A clever thriller cannot quite overcome genre conventions
Kyu Hyun Kim (qhyunkim)
A gruesomely murdered body of a young woman is found hanging from an elementary school gym iron, in the form of a crucifix. Exhausted cop Jae-sin (Lee Sun-kyun
) realizes that a serial killer is lurking in his neighborhood: the victims range from an eight-year-old girl to a middle-aged businesswoman. He gets unexpected help from his game designer friend Kyung-joo (musical actor Oh Man-seok
, popular from the Korean stage version of "Hedwig and the Angry Inch").
But nothing is what it seems: Kyung-joo drops in a stationary store run by child-like and strangely-named Hyo-yi (Ryu Deok-hwan
), and receives a text message that reads: "Sir, I know you are the murderer".
Korean filmmakers tend to have trouble portraying unapologetically evil characters, always making excuses for them in their sad backgrounds (a fate that befell, to be fair, even Hannibal Lecter) or turning them into cartoonish abstractions, a grotesque Pinata calculated to draw the sticks and rocks of class resentment (A typical example is the fund-manager psycho in Kang Woo-seok
's "Public Enemy"). There are indeed successful examples of "giallo"-style thrillers with a hard edge among Korean films ("Tell Me Something
" comes to mind), but more often than not a serial killer tends to function as a handy symbolic presence for the dehumanizing forces of Korean society.
Seen in this light, "Our Town's" screenplay by Mo Hong-jin
shows considerable chutzpah by directly delving into the social psychology of serial killing, putting the killer at the center of the narrative. Likewise, newcomer director Jeong Gil-yeong
displays an assured hand in stitching together various strands of narrative and generating suspense without relying on post-production gimmicks or cheap shock tactics. Actually, Jeong's best scenes are those not directly related to the central plot, such as an extremely natural interaction among Jae-sin and other cops filmed in a long take, or a weirdly witty third-person dream sequence about two sisters and a dude with black fingernails.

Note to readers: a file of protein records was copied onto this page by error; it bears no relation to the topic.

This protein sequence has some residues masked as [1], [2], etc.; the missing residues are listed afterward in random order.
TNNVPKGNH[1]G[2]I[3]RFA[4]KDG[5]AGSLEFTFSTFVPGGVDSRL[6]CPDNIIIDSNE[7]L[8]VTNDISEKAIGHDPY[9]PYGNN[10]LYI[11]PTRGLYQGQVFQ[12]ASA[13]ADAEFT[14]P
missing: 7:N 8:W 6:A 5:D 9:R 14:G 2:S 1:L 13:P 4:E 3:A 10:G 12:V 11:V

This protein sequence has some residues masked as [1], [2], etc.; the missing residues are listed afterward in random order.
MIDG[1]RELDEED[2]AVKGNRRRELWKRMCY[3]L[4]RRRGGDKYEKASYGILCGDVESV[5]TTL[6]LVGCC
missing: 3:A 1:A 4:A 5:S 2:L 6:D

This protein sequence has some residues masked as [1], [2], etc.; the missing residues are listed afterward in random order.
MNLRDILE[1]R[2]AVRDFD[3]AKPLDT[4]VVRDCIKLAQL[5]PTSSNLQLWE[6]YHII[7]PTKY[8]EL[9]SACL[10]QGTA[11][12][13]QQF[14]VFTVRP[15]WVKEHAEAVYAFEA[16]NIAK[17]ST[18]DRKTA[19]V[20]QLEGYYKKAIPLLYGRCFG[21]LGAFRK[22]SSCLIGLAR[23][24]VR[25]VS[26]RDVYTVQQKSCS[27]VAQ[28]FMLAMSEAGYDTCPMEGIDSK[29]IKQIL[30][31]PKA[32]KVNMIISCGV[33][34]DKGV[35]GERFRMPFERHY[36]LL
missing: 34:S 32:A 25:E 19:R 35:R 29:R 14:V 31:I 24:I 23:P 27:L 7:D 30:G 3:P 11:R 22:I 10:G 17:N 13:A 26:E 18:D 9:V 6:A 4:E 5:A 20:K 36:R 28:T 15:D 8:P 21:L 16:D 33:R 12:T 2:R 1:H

Both Oh and Lee deliver excellent, restrained performances, the former believably manipulative and conflicted when required and the latter high-strung but never histrionic. Unfortunately, Ryoo, while a talented young actor, is not quite believable. Jeong does not help the matter by making him flip his eyeballs and fairly foam at the mouth in the overcooked climax, which does not quite sink the film but nonetheless brings it a notch and a half down in my estimation. As per recent Korean films, makeup effects, production design (Kim Hye-jin) and cinematography/lighting (Lee Gang-min and Kim Yu-sin) are all first-rate.
, even though it ultimately capitulates to the lugubriously Korean-style jeremiads on the decline of communal spirit and the evil effects of money on social relationships, is a rather decent mystery thriller that avoids insulting the viewer's intelligence and manages to hold its own against flashier crowd-pleasers like "Seven Days"